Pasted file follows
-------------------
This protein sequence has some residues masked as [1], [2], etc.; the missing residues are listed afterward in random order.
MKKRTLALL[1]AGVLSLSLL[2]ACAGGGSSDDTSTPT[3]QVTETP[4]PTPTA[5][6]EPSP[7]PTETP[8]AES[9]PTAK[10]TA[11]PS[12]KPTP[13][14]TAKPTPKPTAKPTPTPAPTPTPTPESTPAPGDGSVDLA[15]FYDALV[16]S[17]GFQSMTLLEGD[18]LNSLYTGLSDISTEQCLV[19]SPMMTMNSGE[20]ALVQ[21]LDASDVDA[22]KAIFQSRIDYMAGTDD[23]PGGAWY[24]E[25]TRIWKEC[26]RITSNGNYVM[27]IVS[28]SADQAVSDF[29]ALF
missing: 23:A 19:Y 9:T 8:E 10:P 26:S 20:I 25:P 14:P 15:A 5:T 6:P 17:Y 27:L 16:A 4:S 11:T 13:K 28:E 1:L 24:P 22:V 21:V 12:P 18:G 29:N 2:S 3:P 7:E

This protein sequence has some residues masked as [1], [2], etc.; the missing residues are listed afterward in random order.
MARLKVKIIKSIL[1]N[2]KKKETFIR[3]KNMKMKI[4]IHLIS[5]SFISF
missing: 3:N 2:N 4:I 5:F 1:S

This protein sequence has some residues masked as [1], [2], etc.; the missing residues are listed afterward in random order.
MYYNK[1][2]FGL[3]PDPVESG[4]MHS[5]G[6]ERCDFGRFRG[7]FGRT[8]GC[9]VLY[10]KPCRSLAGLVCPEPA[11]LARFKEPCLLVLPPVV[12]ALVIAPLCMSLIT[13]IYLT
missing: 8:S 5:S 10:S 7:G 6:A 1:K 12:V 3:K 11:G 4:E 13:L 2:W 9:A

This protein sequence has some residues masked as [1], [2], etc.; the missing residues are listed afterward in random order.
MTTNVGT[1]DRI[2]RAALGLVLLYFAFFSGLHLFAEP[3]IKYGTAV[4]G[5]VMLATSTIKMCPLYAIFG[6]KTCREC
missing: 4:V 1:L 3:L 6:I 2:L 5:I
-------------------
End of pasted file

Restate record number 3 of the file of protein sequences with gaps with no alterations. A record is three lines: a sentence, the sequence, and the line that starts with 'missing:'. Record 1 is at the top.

This protein sequence has some residues masked as [1], [2], etc.; the missing residues are listed afterward in random order.
MYYNK[1][2]FGL[3]PDPVESG[4]MHS[5]G[6]ERCDFGRFRG[7]FGRT[8]GC[9]VLY[10]KPCRSLAGLVCPEPA[11]LARFKEPCLLVLPPVV[12]ALVIAPLCMSLIT[13]IYLT
missing: 8:S 5:S 10:S 7:G 6:A 1:K 12:V 3:K 11:G 4:E 13:L 2:W 9:A